For those of you that still complain about the whisper, well, you simply didn’t pay attention to the movie.

All the hints are there.

 

Movie Reviews: Star Trek Beyond

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Star Trek Beyond directed by Justin Lin

I’m going to warn you here, this is a spoilerific rant of Star Trek Beyond. If you have not seen it after 7 weeks in the theater, well … it is your fault for reading this.

What would you get if you crossed Guardians of the Galaxy with Galaxy Quest? I argue that it churns out about 75% of what this film is. It is a gargantuan attempt at attempting to ratchet up the drama a little bit more all while missing the essence of Star Trek. Much like how Star Trek Into Darkness looks silly for the third act of Wrath of Khan switcheroo with Kirk going in the engine room instead of Spock (but leaving people in suspense for 3 seconds by bringing Kirk back immediately unlike the original cliffhanger), Star Trek Beyond takes this up a notch by copying Star Trek III’s pinnacle moment of blowing up and crashing the Enterprise, except, yes, they have to resurrect it at the very end.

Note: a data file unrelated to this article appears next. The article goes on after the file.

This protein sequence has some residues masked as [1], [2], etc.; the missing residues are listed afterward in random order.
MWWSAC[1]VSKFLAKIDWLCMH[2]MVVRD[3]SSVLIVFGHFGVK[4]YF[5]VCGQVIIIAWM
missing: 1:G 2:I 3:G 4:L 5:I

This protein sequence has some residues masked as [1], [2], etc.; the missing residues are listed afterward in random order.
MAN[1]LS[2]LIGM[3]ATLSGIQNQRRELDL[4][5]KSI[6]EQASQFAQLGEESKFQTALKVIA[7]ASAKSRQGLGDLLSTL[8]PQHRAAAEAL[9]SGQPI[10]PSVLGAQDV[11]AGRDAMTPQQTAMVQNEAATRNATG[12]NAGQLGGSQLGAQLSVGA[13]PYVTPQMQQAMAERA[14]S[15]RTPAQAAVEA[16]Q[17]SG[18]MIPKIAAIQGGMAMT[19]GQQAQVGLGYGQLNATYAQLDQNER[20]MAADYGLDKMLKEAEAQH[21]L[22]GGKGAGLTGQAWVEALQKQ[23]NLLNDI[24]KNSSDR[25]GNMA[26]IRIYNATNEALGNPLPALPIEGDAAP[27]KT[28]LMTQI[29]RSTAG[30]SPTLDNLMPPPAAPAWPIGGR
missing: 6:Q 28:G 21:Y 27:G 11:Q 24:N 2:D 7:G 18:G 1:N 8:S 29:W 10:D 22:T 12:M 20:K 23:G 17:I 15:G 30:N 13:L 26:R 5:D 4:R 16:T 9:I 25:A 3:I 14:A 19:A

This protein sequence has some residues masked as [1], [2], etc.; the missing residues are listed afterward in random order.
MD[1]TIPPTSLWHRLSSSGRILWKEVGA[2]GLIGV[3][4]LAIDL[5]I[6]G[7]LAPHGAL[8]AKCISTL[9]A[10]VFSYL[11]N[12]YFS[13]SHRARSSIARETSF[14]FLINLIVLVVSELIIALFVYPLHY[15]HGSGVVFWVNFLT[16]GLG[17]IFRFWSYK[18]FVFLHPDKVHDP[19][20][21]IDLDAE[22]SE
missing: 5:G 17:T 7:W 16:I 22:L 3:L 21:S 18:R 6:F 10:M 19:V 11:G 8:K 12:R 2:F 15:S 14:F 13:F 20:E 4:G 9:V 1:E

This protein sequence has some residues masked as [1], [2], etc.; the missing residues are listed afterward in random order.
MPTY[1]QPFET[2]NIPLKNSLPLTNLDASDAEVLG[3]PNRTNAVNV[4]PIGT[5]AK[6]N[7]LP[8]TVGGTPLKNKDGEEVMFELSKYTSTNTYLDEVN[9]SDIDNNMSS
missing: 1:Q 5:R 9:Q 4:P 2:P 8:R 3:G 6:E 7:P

So VFC.

Very.

Fucking.

Convient.

You know, don’t worry about this version of Star Trek. If someone dies, they will be brought back immediately. If the ship blows up, a new one will be built in the same movie. The original series is classic, especially II-IV because of the three movie story arc. Kirk commanded a damn bird of prey in Star Trek IV. There was no marketing department saying it would be better to land the Enterprise in San Francisco so lets give Kirk a new ship at the beginning.

Then, I don’t know about you, but in all my science fiction readings, never have I read some prophecy that the Beastie Boys would be the ones to save the galaxy. Are you kidding me? Did they really pull the plot of Ghostbusters 2 out of their ass?

Talk about batshit unbelievable, and not in a good way.

This is not the direction I thought the franchise would go after a successful reboot of the series that I thoroughly enjoyed. It was fresh and new despite being a bit tropey. We all figured a reboot using space time would work because that meant there would be a  real sense of danger since the future would be unknown.

Instead, the franchise is trying to compete with the demographics of Marvel’s audience and foreign box office receipts (and easy dubbing) instead of the traditional fan.

What is the result? Each movie is doing worse in the box office and we all know what happens when returns keep diminishing for a franchise.

Another reboot.

Paramount, if you need a writer, I’m your man.